The first Student Council was formed in 1907. The all-male council was primarily responsible for supervising the class contests and other class relations. They also made an attempt to control hazing. In 1912, the Student Council was reorganized to include the president of the college, one faculty member, five fraternity men and two non-fraternity men who had to be juniors or seniors. The Women’s Council was initiated in 1911. It was given responsibility for drawing up and enforcing rules governing the conduct of the coeds.
By 1950 the men’s Student Council had expanded and rid itself of faculty participation. The women’s organization had become the Association of Women Students (AWS). There was no group that could speak for the students as a whole, however, and sentiment developed for forming a coeducational body which could. In March 1951, the student body voted to approve a new constitution for a joint student government with a senate as the legislative body.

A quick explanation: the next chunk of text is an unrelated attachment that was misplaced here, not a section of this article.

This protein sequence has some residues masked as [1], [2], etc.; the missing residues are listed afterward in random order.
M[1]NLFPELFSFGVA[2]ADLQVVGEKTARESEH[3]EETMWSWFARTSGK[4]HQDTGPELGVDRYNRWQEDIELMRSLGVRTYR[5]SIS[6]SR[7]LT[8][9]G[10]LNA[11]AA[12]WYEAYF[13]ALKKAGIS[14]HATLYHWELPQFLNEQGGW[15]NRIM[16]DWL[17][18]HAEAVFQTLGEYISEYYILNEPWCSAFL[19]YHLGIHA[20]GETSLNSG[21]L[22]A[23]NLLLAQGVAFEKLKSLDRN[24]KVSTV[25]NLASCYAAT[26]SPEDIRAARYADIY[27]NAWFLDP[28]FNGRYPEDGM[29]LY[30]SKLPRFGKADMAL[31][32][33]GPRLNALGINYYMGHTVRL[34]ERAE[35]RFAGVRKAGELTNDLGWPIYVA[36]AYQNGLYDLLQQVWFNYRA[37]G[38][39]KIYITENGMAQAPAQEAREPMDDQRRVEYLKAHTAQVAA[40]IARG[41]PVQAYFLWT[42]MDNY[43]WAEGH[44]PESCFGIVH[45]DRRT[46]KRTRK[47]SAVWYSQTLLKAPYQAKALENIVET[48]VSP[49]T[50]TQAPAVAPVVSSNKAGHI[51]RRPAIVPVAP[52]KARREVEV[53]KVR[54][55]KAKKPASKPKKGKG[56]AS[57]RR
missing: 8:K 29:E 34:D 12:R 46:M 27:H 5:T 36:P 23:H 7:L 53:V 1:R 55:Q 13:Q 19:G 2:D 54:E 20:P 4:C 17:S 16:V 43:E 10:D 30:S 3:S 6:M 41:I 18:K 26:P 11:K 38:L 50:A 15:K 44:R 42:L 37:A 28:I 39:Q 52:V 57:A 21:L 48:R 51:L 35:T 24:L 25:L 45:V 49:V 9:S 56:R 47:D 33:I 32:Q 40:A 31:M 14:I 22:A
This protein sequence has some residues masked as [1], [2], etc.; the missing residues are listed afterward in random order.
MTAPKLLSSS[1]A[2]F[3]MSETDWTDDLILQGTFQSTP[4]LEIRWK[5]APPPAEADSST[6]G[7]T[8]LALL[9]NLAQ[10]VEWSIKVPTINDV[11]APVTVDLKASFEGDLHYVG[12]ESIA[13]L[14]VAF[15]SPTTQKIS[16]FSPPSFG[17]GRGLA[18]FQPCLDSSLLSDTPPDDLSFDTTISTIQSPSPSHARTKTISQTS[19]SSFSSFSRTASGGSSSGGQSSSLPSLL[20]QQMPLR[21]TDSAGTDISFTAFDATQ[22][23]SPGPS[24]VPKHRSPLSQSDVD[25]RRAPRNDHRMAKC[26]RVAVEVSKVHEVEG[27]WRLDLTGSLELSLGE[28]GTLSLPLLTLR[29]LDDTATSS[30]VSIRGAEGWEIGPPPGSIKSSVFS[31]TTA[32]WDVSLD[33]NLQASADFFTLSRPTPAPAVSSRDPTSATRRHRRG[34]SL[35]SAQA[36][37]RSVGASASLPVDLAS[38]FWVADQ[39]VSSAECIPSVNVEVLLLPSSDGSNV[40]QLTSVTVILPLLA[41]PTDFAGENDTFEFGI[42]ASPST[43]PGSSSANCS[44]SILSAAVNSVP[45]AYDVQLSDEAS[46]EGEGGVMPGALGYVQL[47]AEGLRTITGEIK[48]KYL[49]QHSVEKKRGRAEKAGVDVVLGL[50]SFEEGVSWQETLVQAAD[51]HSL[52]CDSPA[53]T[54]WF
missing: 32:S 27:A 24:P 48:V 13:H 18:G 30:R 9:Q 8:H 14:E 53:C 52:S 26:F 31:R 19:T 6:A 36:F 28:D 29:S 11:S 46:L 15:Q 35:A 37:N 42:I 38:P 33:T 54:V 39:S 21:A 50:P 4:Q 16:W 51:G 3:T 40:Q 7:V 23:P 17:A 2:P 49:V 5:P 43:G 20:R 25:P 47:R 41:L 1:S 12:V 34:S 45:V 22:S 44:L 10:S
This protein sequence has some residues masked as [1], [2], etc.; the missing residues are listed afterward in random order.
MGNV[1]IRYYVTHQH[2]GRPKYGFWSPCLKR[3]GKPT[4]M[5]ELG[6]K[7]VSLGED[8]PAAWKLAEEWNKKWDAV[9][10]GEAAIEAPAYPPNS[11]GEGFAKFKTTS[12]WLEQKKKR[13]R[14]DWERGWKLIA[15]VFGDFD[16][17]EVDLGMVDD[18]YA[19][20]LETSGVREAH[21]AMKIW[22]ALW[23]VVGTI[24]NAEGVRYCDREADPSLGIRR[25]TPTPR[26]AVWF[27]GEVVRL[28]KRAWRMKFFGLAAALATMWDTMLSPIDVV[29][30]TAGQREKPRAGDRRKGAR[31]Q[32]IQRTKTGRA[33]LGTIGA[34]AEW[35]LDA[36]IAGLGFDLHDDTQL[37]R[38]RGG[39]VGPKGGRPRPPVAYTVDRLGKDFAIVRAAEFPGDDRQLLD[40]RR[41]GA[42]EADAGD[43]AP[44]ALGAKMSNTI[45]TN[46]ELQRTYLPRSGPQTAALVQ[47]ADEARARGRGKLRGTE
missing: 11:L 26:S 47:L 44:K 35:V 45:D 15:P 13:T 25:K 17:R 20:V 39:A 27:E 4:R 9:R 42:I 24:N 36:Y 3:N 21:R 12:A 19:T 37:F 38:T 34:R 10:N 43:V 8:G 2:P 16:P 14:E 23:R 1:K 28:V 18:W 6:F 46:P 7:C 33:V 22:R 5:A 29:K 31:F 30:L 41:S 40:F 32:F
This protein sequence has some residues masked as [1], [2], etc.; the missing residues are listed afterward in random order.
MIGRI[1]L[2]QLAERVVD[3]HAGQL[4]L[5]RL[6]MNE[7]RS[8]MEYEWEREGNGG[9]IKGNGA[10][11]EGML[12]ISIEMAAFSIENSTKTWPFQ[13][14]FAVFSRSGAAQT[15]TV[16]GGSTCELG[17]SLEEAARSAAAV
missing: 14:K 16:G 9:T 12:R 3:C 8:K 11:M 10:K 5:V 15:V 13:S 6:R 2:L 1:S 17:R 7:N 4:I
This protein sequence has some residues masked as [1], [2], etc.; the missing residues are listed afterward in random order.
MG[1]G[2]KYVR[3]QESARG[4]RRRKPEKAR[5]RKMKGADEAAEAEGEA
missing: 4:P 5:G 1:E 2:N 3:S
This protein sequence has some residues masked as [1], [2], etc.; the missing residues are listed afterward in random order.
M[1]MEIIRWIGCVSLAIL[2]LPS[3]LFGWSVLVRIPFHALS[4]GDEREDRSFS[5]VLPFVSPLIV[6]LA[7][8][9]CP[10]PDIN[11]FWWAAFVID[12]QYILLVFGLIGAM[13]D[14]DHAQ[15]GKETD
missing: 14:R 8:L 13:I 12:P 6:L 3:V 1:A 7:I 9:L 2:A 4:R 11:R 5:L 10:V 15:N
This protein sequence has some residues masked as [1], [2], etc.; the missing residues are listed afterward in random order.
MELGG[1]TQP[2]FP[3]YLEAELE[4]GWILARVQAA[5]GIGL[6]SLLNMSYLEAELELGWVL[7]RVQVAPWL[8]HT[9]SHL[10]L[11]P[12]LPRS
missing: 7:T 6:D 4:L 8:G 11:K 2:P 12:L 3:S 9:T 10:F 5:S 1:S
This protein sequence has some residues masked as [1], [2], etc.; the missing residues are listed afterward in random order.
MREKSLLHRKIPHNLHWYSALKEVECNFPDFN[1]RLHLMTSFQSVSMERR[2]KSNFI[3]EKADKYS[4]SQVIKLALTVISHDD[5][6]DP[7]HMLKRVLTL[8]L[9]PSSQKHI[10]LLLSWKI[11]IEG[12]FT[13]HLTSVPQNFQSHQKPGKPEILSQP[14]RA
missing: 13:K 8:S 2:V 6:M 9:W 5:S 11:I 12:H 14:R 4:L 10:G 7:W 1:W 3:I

In the mid-1960s there was a growing desire for greater student participation in university affairs. A committee was appointed in June 1968 to review the governmental structure of the university. The results was a reorganized University Senate, comprised of faculty, students and administrators, that had legislative jurisdiction in all matters of student government, faculty government and educational policy. The reorganization brought national attention to the university. By 1976 many issues had surfaced that hindered the functioning and operation of the unicameral senate. In spring of 1977, the University Senate, at an impasse on many of the issues affecting the University, was dissolved by then University President Eugene Mills.
The Academic Senate was formed and given jurisdiction over educational policies and other academic affairs. A Task Force of students was appointed to recommend a new governance system for students with jurisdiction over policies and matters pertaining to student life. The constitution for a new Student Senate was completed and signed by President Mills in May of 1979. Since its inception, the Constitution and Bylaws have been continually tested and modified so as to keep pace with changes in the University community.
Memorial Union Building (MUB) 119A
Paul College of Business and Economics Room 215